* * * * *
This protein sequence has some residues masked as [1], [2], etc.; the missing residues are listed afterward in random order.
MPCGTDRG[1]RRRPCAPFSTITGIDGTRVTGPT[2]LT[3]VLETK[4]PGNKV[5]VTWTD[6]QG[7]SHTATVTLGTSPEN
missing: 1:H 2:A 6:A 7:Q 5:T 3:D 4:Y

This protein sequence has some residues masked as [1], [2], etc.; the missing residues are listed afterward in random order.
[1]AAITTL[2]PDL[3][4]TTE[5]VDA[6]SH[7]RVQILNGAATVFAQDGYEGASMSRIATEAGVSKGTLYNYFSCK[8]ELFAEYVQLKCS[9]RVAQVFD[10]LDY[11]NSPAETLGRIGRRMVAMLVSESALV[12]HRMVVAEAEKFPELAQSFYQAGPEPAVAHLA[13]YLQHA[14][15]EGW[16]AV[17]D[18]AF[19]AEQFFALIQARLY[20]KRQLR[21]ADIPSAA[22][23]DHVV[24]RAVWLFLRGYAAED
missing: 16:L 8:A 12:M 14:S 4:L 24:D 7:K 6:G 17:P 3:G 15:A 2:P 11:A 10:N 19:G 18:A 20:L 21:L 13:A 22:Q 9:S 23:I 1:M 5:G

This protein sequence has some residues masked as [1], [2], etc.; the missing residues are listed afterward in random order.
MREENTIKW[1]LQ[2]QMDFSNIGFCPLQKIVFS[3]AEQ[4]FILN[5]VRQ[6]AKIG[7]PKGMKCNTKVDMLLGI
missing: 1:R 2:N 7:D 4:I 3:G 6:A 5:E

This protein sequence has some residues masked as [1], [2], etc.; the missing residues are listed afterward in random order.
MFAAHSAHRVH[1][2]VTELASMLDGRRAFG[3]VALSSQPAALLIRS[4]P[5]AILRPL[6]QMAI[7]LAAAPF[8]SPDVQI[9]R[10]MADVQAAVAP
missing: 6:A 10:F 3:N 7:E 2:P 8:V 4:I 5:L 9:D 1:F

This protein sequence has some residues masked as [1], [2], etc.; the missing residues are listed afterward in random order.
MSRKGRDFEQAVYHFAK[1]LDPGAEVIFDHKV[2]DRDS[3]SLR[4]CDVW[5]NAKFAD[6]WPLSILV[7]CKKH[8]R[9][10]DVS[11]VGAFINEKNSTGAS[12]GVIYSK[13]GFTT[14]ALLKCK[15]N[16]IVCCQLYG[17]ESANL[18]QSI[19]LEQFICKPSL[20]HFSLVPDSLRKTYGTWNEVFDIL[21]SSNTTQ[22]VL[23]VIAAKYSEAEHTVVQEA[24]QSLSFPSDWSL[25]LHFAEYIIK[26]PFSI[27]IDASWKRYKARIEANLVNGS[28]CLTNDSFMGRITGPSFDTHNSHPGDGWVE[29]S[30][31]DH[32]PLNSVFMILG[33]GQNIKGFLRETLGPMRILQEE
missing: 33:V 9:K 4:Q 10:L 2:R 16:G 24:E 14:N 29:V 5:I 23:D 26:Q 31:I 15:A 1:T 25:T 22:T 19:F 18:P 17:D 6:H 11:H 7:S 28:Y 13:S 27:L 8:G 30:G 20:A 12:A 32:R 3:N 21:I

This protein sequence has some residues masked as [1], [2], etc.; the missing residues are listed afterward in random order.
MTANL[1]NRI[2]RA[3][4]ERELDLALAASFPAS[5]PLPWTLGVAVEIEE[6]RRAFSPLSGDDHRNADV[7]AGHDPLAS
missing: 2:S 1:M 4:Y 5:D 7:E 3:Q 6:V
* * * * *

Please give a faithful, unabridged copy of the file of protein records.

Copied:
This protein sequence has some residues masked as [1], [2], etc.; the missing residues are listed afterward in random order.
MPCGTDRG[1]RRRPCAPFSTITGIDGTRVTGPT[2]LT[3]VLETK[4]PGNKV[5]VTWTD[6]QG[7]SHTATVTLGTSPEN
missing: 1:H 2:A 6:A 7:Q 5:T 3:D 4:Y

This protein sequence has some residues masked as [1], [2], etc.; the missing residues are listed afterward in random order.
[1]AAITTL[2]PDL[3][4]TTE[5]VDA[6]SH[7]RVQILNGAATVFAQDGYEGASMSRIATEAGVSKGTLYNYFSCK[8]ELFAEYVQLKCS[9]RVAQVFD[10]LDY[11]NSPAETLGRIGRRMVAMLVSESALV[12]HRMVVAEAEKFPELAQSFYQAGPEPAVAHLA[13]YLQHA[14][15]EGW[16]AV[17]D[18]AF[19]AEQFFALIQARLY[20]KRQLR[21]ADIPSAA[22][23]DHVV[24]RAVWLFLRGYAAED
missing: 16:L 8:A 12:M 14:S 4:L 24:D 7:K 6:G 17:P 3:G 15:A 2:P 11:A 10:N 19:G 18:A 20:L 21:L 13:A 22:Q 9:S 23:I 1:M 5:G

This protein sequence has some residues masked as [1], [2], etc.; the missing residues are listed afterward in random order.
MREENTIKW[1]LQ[2]QMDFSNIGFCPLQKIVFS[3]AEQ[4]FILN[5]VRQ[6]AKIG[7]PKGMKCNTKVDMLLGI
missing: 1:R 2:N 7:D 4:I 3:G 6:A 5:E

This protein sequence has some residues masked as [1], [2], etc.; the missing residues are listed afterward in random order.
MFAAHSAHRVH[1][2]VTELASMLDGRRAFG[3]VALSSQPAALLIRS[4]P[5]AILRPL[6]QMAI[7]LAAAPF[8]SPDVQI[9]R[10]MADVQAAVAP
missing: 6:A 10:F 3:N 7:E 2:P 8:V 4:I 5:L 9:D 1:F

This protein sequence has some residues masked as [1], [2], etc.; the missing residues are listed afterward in random order.
MSRKGRDFEQAVYHFAK[1]LDPGAEVIFDHKV[2]DRDS[3]SLR[4]CDVW[5]NAKFAD[6]WPLSILV[7]CKKH[8]R[9][10]DVS[11]VGAFINEKNSTGAS[12]GVIYSK[13]GFTT[14]ALLKCK[15]N[16]IVCCQLYG[17]ESANL[18]QSI[19]LEQFICKPSL[20]HFSLVPDSLRKTYGTWNEVFDIL[21]SSNTTQ[22]VL[23]VIAAKYSEAEHTVVQEA[24]QSLSFPSDWSL[25]LHFAEYIIK[26]PFSI[27]IDASWKRYKARIEANLVNGS[28]CLTNDSFMGRITGPSFDTHNSHPGDGWVE[29]S[30][31]DH[32]PLNSVFMILG[33]GQNIKGFLRETLGPMRILQEE
missing: 33:V 9:K 4:Q 10:L 2:R 16:G 24:E 14:N 29:V 5:I 23:D 26:Q 31:I 15:A 1:T 25:T 22:T 19:F 18:P 17:D 6:H 11:H 7:S 28:Y 13:S 27:L 8:G 30:G 20:A 12:A 32:R 3:N 21:I

This protein sequence has some residues masked as [1], [2], etc.; the missing residues are listed afterward in random order.
MTANL[1]NRI[2]RA[3][4]ERELDLALAASFPAS[5]PLPWTLGVAVEIEE[6]RRAFSPLSGDDHRNADV[7]AGHDPLAS
missing: 2:S 1:M 4:Y 5:D 7:E 3:Q 6:V